Growing up, each summer my family revered our week of vacation spent in Avon, in the Outer Banks of North Carolina, where the waves are real and the fresh seafood is unparalleled. One of my fondest memories from this annual adventure is the night my family reserved for North Carolina blue crabs.
I remember the layers of newspaper we’d lay out on the table, the piping hot steamed corn, the sodas that evolved into brewskis and the myriad of crab cracking tools that evolved into using only a single knife. The only parts that have remained the same over the years are the succulent taste of tender blue crab meat, the mess I’ve made while eating them and the quality time I’ve enjoyed with my family—and eventually my wife—as we’ve now adopted this tradition in our own home.
When most people think of blue crabs, they think of Maryland or North Carolina blue crabs. Or they’re straight up misinformed and assume they’re the same crabs as those Alaskan King Crabs that are caught, frozen, shipped across the country and sold at your local buffet. While there’s not anything wrong with Alaskan King Crabs, that’s like comparing a fine wine to the boxed stuff. Live blue crabs may be more expensive, harder to find and more work to eat, but there is no question that they are far superior in flavor . . . which brings me to my final point.
Yes, blue crabs require a bit of technique to carve out the meat (I recommend YouTube for figuring that part out). But I promise you it’s not too hard and totally worth it. It’s not a quick, on-the-go meal to be sure, rather the type of meal you devote a few hours to with family and friends.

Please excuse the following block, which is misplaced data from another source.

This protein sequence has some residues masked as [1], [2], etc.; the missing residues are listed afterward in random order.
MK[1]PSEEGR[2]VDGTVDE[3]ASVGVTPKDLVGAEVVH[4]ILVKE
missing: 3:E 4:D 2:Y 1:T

Where to buy the crabs
Around our neck of the woods, most local seafood markets along the Chesapeake Bay and the North Carolina coast have some sort of hookup with a local crab charter. I’d recommend doing a little research in your area to find out which markets sell live blue crabs. Our go-to blue crab source is Knotts Island-based Jubilee Seafood Company, a weekly vendor at Old Beach Farmers Market at the Virginia Beach Oceanfront. They not only have incredibly fresh seafood, from shrimp to tuna to scallops, but they’re sold at an unbeatable price. Here’s a tip: Subscribe to their weekly newsletter and reserve them ahead of time, especially if it’s a holiday weekend. Then if we’re craving crabs midweek, we’ll order a dozen or two from Dockside off of Shore Drive in Virginia Beach.
While most seafood markets will offer to cook them for you, it’s very easy to do yourself if you’re not trying to eat them right away. I usually get at least a dozen per two people.
How to Boil Blue Crabs
For 1 dozen blue crabs
I N G R E D I E N T S
1 dozen live blue crabs
1 crab boil packet (This can be found at a seafood market or grocery store.)
Old Bay seasoning
M E T H O D
Fill a large pot with water. Add the crab boil packet. Once the water reaches a rolling boil, use a pair of tongs to grab each crab and add them to the pot. Once all are added, cover the pot, then continue cooking on high for 10–12 minutes. Transfer the crabs to a strainer, then add them to a couple brown bags. Add a few tablespoons of Old Bay seasoning, fold the bag over and shake the bag around to ensure the crabs are evenly seasoned. Spread your crabs out on a newspaper-lined table, pop open a cold one and dig in!